The adventure Lost Mines of Phandelver does have hexes of 5 miles, close to kingdom scale, but that does only cover the North of the Sword Coast, between Neverwinter and the Sword Mountains. So that is too small (you would need 250 hexes top to bottom, which would be very tiny on a typical letter sheet of paper). Somebody has made a 60-mile hex map of the Sword Coast, and you can see (as the DMG says) that this scale is likely too large to be useful for day-to-day adventuring. For practical overland travel, a map of 24 mile hexes actually would be more useful, as that matches the normal travel speed per day, so you can move one hex per day, and would only need about 60 hexes top to bottom of the map.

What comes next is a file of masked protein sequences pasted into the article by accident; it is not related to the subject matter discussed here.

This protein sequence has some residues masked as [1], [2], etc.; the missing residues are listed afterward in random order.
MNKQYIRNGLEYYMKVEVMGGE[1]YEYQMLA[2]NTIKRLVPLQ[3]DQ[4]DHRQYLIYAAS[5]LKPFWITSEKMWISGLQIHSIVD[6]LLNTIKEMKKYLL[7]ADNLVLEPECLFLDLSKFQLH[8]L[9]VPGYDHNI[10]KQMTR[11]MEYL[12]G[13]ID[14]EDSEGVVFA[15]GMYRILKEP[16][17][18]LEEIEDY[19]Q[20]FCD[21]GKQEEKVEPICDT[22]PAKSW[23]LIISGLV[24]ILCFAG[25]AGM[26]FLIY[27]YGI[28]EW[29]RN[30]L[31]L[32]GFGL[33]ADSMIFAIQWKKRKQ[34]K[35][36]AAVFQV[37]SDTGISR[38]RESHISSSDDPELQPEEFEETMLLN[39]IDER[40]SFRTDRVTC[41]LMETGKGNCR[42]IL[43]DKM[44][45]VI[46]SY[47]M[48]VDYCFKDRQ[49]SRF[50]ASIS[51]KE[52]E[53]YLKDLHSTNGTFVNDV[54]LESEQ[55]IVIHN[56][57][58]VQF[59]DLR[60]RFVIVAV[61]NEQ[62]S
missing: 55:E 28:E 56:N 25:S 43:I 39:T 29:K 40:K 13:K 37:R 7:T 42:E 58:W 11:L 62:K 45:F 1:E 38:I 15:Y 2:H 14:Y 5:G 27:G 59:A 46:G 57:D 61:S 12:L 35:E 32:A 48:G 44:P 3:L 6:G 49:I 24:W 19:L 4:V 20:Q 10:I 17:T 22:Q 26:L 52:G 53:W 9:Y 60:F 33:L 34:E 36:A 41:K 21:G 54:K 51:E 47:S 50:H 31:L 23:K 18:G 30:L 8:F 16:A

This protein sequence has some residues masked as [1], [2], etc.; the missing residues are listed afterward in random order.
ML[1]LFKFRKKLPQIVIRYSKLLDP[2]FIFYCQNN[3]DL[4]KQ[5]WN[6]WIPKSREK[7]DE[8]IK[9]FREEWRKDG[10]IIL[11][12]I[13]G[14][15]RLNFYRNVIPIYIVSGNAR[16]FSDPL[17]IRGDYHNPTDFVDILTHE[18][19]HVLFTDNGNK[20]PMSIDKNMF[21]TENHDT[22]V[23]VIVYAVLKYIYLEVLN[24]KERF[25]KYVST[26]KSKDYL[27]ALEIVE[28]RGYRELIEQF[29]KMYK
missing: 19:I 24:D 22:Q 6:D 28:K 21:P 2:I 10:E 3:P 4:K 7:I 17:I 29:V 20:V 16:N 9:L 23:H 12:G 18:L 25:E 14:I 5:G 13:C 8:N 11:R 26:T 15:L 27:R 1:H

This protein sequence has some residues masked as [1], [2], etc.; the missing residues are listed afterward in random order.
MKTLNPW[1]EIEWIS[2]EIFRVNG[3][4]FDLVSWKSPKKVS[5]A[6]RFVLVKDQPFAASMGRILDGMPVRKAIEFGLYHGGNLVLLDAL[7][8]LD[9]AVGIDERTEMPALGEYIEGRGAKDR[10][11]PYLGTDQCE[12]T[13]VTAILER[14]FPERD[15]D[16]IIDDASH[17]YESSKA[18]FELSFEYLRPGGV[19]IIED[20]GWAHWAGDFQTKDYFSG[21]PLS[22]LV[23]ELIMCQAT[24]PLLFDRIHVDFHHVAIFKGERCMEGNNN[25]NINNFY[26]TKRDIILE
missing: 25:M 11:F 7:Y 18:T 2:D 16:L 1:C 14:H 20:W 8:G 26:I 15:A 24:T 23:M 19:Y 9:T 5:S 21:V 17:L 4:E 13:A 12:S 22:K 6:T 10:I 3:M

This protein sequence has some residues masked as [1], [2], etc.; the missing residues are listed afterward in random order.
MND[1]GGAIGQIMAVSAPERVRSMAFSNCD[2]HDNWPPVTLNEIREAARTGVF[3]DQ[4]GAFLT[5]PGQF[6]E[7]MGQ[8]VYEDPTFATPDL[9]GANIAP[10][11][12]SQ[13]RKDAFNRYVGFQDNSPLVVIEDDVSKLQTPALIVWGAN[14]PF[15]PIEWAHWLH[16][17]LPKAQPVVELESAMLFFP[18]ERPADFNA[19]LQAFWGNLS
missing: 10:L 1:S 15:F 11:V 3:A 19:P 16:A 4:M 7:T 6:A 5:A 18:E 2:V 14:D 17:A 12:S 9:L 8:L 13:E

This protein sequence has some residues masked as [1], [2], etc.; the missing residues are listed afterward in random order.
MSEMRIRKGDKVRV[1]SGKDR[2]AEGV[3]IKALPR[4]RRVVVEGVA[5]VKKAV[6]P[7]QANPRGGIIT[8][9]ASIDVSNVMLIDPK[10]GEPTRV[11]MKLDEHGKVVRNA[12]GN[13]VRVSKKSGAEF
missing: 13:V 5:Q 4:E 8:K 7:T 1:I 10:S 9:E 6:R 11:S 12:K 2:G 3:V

You do not need hexes to determine travel times, they are just a convenient way to do so, without needing to measure distances, as you can just count hexes. Alternatively, for convenience, you may refer to this table of precalculated travel times between cities in the North.

One final note, as @Eddymage observes, the map given in Tyranny of Dragons deviates from the official Map by Mike Schley linked above, with several cities being at slightly different positions, and the y-Axis appearing to be slightly stretched. As both are published by WotC, neither one can claim primacy (and maybe the one given in the module would be the one to use specifically for the module). You need to decide which one to use. I probably would use the Mike Schley one, that has a scale attached.